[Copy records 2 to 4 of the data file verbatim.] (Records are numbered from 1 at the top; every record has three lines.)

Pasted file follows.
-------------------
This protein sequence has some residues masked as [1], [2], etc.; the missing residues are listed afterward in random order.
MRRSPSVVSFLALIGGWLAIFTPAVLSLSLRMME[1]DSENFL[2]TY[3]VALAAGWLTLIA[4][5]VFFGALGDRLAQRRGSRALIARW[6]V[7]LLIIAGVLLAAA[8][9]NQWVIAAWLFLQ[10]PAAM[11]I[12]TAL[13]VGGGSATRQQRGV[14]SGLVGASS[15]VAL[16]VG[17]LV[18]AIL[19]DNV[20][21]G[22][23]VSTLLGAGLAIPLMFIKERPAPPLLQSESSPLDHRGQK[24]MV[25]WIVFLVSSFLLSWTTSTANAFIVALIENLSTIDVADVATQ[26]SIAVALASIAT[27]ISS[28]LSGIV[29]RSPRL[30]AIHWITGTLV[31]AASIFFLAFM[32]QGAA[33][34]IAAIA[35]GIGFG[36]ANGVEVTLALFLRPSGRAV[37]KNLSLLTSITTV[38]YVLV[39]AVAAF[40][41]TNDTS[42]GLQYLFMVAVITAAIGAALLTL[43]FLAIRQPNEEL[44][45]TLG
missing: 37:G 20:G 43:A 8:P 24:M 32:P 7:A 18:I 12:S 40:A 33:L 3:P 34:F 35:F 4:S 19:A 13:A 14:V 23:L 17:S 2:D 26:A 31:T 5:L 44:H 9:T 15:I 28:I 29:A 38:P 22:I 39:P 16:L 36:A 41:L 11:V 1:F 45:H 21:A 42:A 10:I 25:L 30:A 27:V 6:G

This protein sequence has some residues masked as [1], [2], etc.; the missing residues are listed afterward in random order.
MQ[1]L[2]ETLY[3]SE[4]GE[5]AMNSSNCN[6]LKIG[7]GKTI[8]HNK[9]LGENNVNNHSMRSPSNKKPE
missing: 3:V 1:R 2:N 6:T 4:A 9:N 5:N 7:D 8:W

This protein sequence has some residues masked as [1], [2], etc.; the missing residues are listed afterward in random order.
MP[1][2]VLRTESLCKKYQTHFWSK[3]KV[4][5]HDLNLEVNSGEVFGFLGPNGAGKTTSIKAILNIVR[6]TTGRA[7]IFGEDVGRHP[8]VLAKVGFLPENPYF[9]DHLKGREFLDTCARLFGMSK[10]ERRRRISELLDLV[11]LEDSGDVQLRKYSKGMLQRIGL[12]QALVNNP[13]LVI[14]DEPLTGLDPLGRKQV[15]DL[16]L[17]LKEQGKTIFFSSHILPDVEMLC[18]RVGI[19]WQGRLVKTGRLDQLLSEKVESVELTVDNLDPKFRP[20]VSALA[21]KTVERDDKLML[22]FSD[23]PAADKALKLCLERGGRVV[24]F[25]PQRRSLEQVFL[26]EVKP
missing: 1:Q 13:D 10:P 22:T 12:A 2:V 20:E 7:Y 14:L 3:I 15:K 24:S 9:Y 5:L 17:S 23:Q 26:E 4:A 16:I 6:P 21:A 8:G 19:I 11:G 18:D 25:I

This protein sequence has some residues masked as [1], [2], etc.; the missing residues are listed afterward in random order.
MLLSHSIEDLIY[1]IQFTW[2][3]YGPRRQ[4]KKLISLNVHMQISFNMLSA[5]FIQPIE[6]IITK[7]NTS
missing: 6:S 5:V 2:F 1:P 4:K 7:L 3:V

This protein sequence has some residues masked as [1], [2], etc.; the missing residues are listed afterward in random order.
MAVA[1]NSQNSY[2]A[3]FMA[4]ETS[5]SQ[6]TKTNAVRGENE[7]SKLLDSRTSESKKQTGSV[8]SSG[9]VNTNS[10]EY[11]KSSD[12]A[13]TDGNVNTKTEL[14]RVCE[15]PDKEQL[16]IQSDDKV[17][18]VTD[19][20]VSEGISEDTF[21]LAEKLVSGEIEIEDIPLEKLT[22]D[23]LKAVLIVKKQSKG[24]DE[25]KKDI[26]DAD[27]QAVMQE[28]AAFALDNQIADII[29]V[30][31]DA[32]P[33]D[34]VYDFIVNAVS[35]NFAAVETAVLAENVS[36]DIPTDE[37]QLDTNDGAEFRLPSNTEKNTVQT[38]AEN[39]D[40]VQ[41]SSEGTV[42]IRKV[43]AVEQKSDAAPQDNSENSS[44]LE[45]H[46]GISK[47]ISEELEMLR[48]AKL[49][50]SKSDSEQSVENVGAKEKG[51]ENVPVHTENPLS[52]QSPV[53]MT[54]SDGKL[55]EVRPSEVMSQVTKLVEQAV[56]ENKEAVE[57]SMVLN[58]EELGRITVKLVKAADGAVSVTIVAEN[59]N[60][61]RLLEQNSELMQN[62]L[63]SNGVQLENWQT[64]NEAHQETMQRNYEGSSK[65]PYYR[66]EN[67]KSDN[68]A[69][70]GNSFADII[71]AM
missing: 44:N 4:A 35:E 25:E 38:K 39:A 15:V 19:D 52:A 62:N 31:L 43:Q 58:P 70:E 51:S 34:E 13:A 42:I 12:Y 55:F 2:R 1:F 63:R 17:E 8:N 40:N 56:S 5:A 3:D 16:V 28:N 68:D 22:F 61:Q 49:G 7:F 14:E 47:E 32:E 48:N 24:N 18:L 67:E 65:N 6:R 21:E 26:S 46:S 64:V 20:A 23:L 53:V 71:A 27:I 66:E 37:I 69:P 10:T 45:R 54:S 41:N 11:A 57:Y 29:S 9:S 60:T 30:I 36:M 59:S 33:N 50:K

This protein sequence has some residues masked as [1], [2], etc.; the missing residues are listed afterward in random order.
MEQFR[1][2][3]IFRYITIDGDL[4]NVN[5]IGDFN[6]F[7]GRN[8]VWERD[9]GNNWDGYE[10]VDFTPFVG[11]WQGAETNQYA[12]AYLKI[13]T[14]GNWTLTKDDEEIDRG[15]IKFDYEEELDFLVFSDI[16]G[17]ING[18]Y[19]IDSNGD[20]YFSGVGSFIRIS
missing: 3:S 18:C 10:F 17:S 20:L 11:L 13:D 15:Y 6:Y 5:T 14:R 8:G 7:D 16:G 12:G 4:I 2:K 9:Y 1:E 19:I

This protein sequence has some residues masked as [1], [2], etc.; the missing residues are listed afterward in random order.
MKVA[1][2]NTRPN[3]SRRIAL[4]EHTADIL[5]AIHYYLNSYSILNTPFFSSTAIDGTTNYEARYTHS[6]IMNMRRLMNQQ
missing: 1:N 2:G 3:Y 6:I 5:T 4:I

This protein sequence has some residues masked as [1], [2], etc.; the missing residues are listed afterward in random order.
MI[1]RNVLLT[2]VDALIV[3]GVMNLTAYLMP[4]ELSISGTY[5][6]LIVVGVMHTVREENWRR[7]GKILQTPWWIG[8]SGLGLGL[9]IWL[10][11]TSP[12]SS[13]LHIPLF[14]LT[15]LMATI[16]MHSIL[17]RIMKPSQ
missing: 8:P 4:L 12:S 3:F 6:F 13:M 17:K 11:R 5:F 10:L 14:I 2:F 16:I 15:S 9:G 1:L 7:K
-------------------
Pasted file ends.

This protein sequence has some residues masked as [1], [2], etc.; the missing residues are listed afterward in random order.
MQ[1]L[2]ETLY[3]SE[4]GE[5]AMNSSNCN[6]LKIG[7]GKTI[8]HNK[9]LGENNVNNHSMRSPSNKKPE
missing: 3:V 1:R 2:N 6:T 4:A 9:N 5:N 7:D 8:W

This protein sequence has some residues masked as [1], [2], etc.; the missing residues are listed afterward in random order.
MP[1][2]VLRTESLCKKYQTHFWSK[3]KV[4][5]HDLNLEVNSGEVFGFLGPNGAGKTTSIKAILNIVR[6]TTGRA[7]IFGEDVGRHP[8]VLAKVGFLPENPYF[9]DHLKGREFLDTCARLFGMSK[10]ERRRRISELLDLV[11]LEDSGDVQLRKYSKGMLQRIGL[12]QALVNNP[13]LVI[14]DEPLTGLDPLGRKQV[15]DL[16]L[17]LKEQGKTIFFSSHILPDVEMLC[18]RVGI[19]WQGRLVKTGRLDQLLSEKVESVELTVDNLDPKFRP[20]VSALA[21]KTVERDDKLML[22]FSD[23]PAADKALKLCLERGGRVV[24]F[25]PQRRSLEQVFL[26]EVKP
missing: 1:Q 13:D 10:P 22:T 12:A 2:V 20:E 7:Y 14:L 3:I 15:K 24:S 9:Y 5:L 17:S 23:Q 26:E 4:A 16:I 6:P 21:A 8:G 19:I 11:G 18:D 25:I

This protein sequence has some residues masked as [1], [2], etc.; the missing residues are listed afterward in random order.
MLLSHSIEDLIY[1]IQFTW[2][3]YGPRRQ[4]KKLISLNVHMQISFNMLSA[5]FIQPIE[6]IITK[7]NTS
missing: 6:S 5:V 2:F 1:P 4:K 7:L 3:V